The Fiction of Philip Kaveny
Razzo Pilgrimage, Easter 1970 (on our way to the Poynette, Wisconsin Rock Festival with its cast of 40,000 human souls)
Vita: This poem is written by me to celebrate my 30 years of total abstinence and sobriety from alcohol since Feb 2, 1971.
The summer of Love turned to my winter of Discontent, and
April 1970 was truly the cruelest month.
Therefore Steve and I set forth our quest for lady death.
She took the form of an eighteen year old, blond haired blue
eyed cutie dressed in a mini skirt with linen gauze blouse, sandals,
flowers in her long blond hair and wore absolutely no
underwear, of any sort whatsoever.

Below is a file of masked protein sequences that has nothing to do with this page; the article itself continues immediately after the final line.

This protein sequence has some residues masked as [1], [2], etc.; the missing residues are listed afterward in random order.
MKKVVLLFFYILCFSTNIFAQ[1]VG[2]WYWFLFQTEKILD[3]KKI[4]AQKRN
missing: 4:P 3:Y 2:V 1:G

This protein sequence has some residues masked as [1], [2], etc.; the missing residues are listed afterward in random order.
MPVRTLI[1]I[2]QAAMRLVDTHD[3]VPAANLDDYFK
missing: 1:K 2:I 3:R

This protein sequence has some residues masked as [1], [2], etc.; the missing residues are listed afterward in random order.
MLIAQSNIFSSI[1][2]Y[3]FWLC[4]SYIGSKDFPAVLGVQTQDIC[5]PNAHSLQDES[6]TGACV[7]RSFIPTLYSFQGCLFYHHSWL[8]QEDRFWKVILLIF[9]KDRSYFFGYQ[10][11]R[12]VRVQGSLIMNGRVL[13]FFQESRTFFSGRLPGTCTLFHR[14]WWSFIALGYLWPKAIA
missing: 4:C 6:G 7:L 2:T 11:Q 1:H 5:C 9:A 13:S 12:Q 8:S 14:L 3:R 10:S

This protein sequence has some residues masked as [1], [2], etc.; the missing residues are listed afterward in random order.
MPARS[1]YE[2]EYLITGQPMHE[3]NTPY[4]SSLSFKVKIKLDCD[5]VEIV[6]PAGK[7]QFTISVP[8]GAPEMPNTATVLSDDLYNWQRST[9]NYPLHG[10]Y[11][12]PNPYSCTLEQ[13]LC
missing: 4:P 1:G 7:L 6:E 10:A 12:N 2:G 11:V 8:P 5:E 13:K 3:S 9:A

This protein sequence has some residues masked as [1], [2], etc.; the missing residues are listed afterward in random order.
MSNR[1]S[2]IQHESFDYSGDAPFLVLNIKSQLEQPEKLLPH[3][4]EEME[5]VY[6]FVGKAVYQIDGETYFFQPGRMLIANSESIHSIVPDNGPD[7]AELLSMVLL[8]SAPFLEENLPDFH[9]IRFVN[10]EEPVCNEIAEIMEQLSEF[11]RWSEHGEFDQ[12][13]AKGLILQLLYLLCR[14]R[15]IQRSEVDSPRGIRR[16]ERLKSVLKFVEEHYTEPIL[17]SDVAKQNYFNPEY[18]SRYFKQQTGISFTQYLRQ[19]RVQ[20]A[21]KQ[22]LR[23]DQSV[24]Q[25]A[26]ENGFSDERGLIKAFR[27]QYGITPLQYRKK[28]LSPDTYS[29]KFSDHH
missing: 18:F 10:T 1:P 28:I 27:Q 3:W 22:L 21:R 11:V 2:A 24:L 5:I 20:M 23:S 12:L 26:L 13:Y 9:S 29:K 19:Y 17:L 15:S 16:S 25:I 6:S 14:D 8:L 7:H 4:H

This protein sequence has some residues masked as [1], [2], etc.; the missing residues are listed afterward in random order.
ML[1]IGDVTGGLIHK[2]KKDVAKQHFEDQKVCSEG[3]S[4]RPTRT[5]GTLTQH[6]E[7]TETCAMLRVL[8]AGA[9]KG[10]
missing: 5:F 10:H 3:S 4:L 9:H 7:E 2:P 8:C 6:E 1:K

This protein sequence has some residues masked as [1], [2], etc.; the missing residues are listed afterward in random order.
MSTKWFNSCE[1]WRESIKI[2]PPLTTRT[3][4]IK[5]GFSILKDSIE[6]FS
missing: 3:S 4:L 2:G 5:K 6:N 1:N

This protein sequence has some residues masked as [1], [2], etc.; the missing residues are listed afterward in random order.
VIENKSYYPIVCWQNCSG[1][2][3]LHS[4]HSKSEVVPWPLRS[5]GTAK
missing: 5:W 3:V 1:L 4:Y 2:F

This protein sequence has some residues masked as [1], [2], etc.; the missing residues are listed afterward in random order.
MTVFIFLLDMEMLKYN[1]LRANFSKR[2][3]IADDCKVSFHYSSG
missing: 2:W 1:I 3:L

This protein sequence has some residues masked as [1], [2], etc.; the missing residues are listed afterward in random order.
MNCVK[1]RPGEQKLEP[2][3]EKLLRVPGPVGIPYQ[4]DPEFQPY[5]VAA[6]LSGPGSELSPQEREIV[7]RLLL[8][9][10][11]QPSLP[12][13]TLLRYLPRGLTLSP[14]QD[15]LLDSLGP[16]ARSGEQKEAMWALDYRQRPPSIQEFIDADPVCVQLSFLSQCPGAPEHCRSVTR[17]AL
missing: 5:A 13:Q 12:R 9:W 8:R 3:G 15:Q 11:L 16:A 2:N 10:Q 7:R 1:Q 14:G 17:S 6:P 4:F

We were carnival pilgrims with black leather jackets, but
No hair shirts – riding both aback our two-wheeled Norton
750 at 120 mph.
Cold sleet walled in our faces my greatcoat flapping like a
Land locked sea bird. My arms wrapped tightly around
Steve’s waist and a case of beer tucked under each armpit.
Faster ever faster the engine roared after her receding form.
We sought to swap our lives for a dance with lady death.
Road, ice, and sleet became a solid silent wall. Time past
Time present all time hung forever as we froze.
Then I felt her icy breath and lips against my cheek as
she laughed, and laughed, laughed and said:
“Vietnam has filled my dance card with fine young men,
much dearer than the likes of you.
Besides, silly boys with me it is always ladies’ choice.
But please; meet my wallflower sister lady grace, your designated driver